What do my facilitation business, the Ikigai concept and the Wellness Incorporated book have in common?

Do what you love, do what you are good at, do what the world needs, and do what you can be paid for.

These four statements are based on ikigai, a Japanese concept meaning “a reason for being”. For 25 years, I have used the ikigai concept to guide my facilitation business. I filter requests for my services through these four statements. Imagine my delight when I started to read Wellness Incorporated by Jennifer Buchanan and immediately thought of how it aligns with the ikigai concept. More about that after I talk about ikigai.

I love the ikigai concept [pronounced ee-key-guy]; feeling that it encapsulates the reasons that I am a facilitator – my passion, mission, vocation, and profession. Based on various websites, ikigai is usually used to indicate what gives value in one’s life, what you live for and makes your life worthwhile. At the end of this blog, I have listed a few websites that explain the ikigai origin, philosophy, relevance, and application.

When I am asked to provide a service, (e.g. facilitation, consulting, writing, research, training, engagement), I ask myself the following questions based on the ikigai concept.

  • That which you love: Passion (strong emotion) – I love helping individuals who come together as a group to hold powerful and productive conversations. Do I love the idea of this service, this situation, this topic, this group, this organization? How does it fit with my passion of facilitating conversations?
  • That which the world needs: Mission (an important assignment, purpose; strongly felt aim, ambition or calling) – I believe that people all over the world need to be willing and capable of conversing together to benefit themselves, their group, their organization, their community, their country, and their world. By working with this client, how would I help to better the organization, the community, the world? How does my work with an organization or group lead to powerful and productive conversations?
  • That which you are good at: Vocation (a strong feeling of suitability for a particular career or occupation) – I am proficient in sharing facilitation skills and inviting individuals in groups to use them purposely. What competencies and behaviours are most needed? How am I the right person for this work?
  • That which you can be paid for: Profession (a paid occupation, career, line of work; especially one that involves prolonged training and formal qualification) – I have been very fortunate to enjoy a financially sound business by offering what I love and am good at to help individuals, groups and the world gain what is needed. Can I be paid for this work? What payment reflects my services and meets the client’s financial situation?

Why did ikigai come to mind when I read this book?

I was delighted to be instantly reminded of the ikigai concept when I read Wellness Incorporated: The Health Entrepreneur’s Handbook. (9 Steps to a Sustainable, Values-Driven Business). by music therapist, Jennifer Buchanan, founder of JB Music Therapy. https://www.jbmusictherapy.com/. This book is #2 on my list of six work-related books that I plan to read this summer. I met Jennifer, about 10 years ago, when I facilitated, and she sang and presented at a planning retreat. I was impressed by her compassion, warmth, talent, and professionalism; and am thrilled to read her beliefs and methods in her book. https://www.jenniferbuchanan.ca/wellnessincorporated/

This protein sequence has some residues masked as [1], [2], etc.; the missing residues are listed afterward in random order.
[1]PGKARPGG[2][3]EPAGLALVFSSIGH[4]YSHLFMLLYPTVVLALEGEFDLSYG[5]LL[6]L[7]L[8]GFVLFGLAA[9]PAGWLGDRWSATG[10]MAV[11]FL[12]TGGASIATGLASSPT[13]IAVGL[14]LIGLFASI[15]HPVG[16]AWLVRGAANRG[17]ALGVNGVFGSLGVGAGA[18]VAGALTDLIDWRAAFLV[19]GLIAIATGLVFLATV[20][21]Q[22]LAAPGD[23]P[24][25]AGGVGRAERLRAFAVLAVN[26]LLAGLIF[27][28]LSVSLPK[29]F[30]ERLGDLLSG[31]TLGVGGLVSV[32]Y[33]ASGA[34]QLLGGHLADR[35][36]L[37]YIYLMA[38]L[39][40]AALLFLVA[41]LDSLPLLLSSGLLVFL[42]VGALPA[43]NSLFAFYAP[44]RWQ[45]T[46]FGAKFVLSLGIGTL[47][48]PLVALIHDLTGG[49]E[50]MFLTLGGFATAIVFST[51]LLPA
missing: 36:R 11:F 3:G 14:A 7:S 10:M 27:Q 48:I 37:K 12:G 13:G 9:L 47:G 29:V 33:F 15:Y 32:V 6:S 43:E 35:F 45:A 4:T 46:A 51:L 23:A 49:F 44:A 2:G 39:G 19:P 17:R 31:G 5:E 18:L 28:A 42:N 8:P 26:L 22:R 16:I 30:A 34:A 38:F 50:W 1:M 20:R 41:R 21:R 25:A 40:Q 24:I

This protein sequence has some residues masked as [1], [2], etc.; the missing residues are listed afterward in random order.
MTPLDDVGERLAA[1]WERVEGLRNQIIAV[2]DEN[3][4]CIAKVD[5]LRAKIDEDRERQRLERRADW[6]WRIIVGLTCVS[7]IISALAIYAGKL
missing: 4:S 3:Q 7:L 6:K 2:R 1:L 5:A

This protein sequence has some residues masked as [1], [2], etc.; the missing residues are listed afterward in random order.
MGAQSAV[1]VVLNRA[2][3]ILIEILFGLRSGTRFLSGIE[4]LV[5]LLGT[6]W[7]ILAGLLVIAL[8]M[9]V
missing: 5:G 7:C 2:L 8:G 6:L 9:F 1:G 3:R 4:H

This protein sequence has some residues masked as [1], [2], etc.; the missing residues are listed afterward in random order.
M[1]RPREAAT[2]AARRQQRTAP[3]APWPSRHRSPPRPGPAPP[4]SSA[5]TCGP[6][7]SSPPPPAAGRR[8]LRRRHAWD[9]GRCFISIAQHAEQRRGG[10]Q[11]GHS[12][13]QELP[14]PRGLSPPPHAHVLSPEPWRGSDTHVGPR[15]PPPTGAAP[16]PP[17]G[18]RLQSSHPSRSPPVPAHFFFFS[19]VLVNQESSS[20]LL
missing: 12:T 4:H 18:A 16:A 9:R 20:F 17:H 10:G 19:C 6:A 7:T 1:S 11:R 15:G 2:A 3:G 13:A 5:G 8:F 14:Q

In Wellness Incorporated, Jennifer provides nine steps to create a values-driven, sustainable business; bringing to life your dream of what you want to be and do. I have aligned the nine steps with the four areas of the ikigai concept, as I see them. As you read the book, you may align differently, yet, I think that the interconnected messages from the nine steps and the four ikigai statements will shine through.

Wellness Incorporated book                     Ikigai Concept

  1. Drive your dream                                 That which you love
  2. Strengthen your expertise                  That which you are good at and can be paid for
  3. Maximize your message                     That which the world needs
  4. Scale for impact                                   That which you are good at and can be paid for
  5. Build in the spirit of equity               That which the world needs
  6. Clear the path                                      That which you love; what the world needs
  7. Secure your health                              That which you are good at
  8. Find your blisspoint                           That which you love; are good at; can be paid for
  9. Leave a legacy ahead                          That which the world needs

I love the integration of ikigai and Wellness Incorporated for my facilitation service. If you are interested in exploring more about how and why I use these concepts, please contact me. www.barbpedersen.ca

Websites about the ikigai concept:





Ikigai Image credit: By en:User:Nimbosa derived from works in the PUBLIC DOMAIN by Dennis Bodor (SVG) and Emmy van Deurzen (JPG) – https://t.co/TiRhcMD7HP, CC BY-SA 4.0





What do my facilitation business, the Ikigai concept and the Wellness Incorporated book have in common?
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